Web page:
What a 30-Year Mortgage Really Looks Like

March 30th, 2016

For some time now, the 30-year, fixed-rate mortgage has been the go-to loan for US homebuyers. As a result, a lot of people looking to purchase houses or condos take out this kind of mortgage each year.

That’s not to say there aren’t plenty of reasons for the 30-year mortgage’s enduring popularity. For starters, it’s often a potential homeowner’s most affordable option. (Sometimes it’s their only option.)

It also tends to be the safest and most stable mortgage for many people looking to buy property. The never-changing payments allow them to budget their spending and saving with the least amount of worry.

There’s more to a 30-year, fixed-rate mortgage than consistent payments over a 360-month period, though. Here are some additional details you should find useful as you consider applying for one of these loans.

The High Cost of Low Monthly Payments

One of the other benefits tied to 30-year, fixed-rate mortgages is they usually offer people the lowest monthly payments. (Compared to 20-year or 15-year fixed-rate mortgages, and even some adjustable-rate mortgages—at least during the initial period.)

The thing is, those low payments come at a cost. Literally. Over the term of a 30-year mortgage, you give your lender a lot more money than you would if you took out a shorter-term loan. Why? For a good part of those three decades, you’re mainly paying the mortgage’s interest.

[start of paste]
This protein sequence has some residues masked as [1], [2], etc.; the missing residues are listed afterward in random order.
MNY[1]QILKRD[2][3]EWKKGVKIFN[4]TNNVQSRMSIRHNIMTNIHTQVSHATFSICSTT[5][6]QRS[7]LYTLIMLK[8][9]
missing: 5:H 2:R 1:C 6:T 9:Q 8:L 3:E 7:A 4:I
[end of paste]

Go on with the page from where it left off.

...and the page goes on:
With a 15- or even 20-year mortgage, you start paying off the principal much more quickly. Plus, shorter-term mortgages often offer lower interest rates. That lets homeowners chip away at more of the loan’s principal with each payment.

A Real-World Example of a 30-Year Mortgage

With all of that out of the way, you’re probably looking for a real-world example that helps show what it’s like to take on one of these loans.

Let’s say you decide to buy a home for $200,000. You save enough so you can afford a 20 percent down payment of $40,000. Then you find a financial institution that’ll give you a 30-year, fixed-rate loan – with an interest rate of 4 percent -- for the remainder.

In this situation, your monthly payments come to about $760. The entirety of that $760 won’t go toward your mortgage’s principal. At first, only a fraction of it will – probably 20 percent or less. The remaining 80 or so percent goes toward the loan’s interest.

Over time, that balance shifts. As you continue to make payments, more and more of the money you pay is dedicated to your loan’s principal. As you near the final years of your mortgage, most of your monthly bill pays off the principal.

Bad News, Good News

The bad news here is that when all is said and done with this loan, you’ll have paid between $300,000 and $350,000 to your lender—rather than just $200,000.

Of course, the alternatives may not seem any better. As was said earlier, if you went for a mortgage with a shorter term, you’d pay less overall, but your monthly payments would be a lot higher.

One solution, if you’re looking for some sort of middle option, is to send in one or more extra loan payments each year. Doing that lets you to cut into the principal more quickly and also reduces how much interest you hand over moving forward.